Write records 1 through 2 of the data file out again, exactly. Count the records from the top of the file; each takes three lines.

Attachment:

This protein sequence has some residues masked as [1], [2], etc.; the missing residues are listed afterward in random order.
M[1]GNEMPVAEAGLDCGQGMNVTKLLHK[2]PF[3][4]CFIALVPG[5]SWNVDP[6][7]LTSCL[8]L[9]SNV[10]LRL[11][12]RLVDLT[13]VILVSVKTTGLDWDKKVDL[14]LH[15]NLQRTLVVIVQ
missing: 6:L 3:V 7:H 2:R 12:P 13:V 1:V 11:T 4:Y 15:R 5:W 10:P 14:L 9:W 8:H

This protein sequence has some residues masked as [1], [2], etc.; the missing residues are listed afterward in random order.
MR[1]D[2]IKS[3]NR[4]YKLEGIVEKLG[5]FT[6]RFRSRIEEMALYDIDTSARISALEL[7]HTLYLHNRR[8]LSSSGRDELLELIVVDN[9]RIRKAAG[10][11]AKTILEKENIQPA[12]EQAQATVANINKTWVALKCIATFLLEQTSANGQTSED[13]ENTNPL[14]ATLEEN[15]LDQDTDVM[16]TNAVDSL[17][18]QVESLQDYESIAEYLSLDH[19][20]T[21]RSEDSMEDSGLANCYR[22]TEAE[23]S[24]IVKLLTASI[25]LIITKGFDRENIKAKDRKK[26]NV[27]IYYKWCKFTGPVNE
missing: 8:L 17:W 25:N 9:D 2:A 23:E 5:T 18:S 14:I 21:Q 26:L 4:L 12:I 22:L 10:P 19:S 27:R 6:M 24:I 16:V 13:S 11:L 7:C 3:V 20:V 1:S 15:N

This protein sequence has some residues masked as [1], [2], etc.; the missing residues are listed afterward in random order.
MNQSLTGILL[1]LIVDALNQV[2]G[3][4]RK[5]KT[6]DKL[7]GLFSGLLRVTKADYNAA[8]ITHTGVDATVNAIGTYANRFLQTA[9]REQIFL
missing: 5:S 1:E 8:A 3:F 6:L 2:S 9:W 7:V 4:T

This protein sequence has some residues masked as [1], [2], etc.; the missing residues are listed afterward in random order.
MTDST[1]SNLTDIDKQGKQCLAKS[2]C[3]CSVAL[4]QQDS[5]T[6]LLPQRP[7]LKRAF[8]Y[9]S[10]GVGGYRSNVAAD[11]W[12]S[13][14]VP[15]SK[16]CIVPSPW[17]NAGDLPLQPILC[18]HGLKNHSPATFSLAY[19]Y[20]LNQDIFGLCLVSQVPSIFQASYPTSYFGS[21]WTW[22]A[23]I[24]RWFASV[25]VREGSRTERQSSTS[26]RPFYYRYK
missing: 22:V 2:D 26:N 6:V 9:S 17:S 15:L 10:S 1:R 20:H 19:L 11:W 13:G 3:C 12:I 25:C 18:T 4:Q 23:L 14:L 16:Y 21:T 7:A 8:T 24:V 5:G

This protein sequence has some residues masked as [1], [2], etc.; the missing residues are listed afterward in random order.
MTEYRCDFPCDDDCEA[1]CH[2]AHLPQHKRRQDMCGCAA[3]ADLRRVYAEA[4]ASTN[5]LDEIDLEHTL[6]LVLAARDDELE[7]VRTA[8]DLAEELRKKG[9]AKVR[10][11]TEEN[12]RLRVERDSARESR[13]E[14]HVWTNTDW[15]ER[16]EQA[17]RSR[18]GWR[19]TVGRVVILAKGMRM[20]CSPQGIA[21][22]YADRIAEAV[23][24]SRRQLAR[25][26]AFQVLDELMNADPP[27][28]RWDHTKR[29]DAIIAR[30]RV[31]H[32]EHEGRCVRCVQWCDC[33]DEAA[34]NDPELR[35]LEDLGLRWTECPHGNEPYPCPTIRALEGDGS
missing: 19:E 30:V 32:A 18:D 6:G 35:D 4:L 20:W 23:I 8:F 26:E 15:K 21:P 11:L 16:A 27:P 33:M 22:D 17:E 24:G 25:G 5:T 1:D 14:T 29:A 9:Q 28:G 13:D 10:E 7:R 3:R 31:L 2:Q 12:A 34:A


This protein sequence has some residues masked as [1], [2], etc.; the missing residues are listed afterward in random order.
M[1]GNEMPVAEAGLDCGQGMNVTKLLHK[2]PF[3][4]CFIALVPG[5]SWNVDP[6][7]LTSCL[8]L[9]SNV[10]LRL[11][12]RLVDLT[13]VILVSVKTTGLDWDKKVDL[14]LH[15]NLQRTLVVIVQ
missing: 6:L 3:V 7:H 2:R 12:P 13:V 1:V 11:T 4:Y 15:R 5:W 10:P 14:L 9:W 8:H

This protein sequence has some residues masked as [1], [2], etc.; the missing residues are listed afterward in random order.
MR[1]D[2]IKS[3]NR[4]YKLEGIVEKLG[5]FT[6]RFRSRIEEMALYDIDTSARISALEL[7]HTLYLHNRR[8]LSSSGRDELLELIVVDN[9]RIRKAAG[10][11]AKTILEKENIQPA[12]EQAQATVANINKTWVALKCIATFLLEQTSANGQTSED[13]ENTNPL[14]ATLEEN[15]LDQDTDVM[16]TNAVDSL[17][18]QVESLQDYESIAEYLSLDH[19][20]T[21]RSEDSMEDSGLANCYR[22]TEAE[23]S[24]IVKLLTASI[25]LIITKGFDRENIKAKDRKK[26]NV[27]IYYKWCKFTGPVNE
missing: 8:L 17:W 25:N 9:D 2:A 23:E 5:T 18:S 14:I 21:Q 26:L 4:L 12:I 22:L 10:P 19:S 27:R 6:M 24:I 16:V 13:S 11:L 7:C 3:V 20:V 1:S 15:N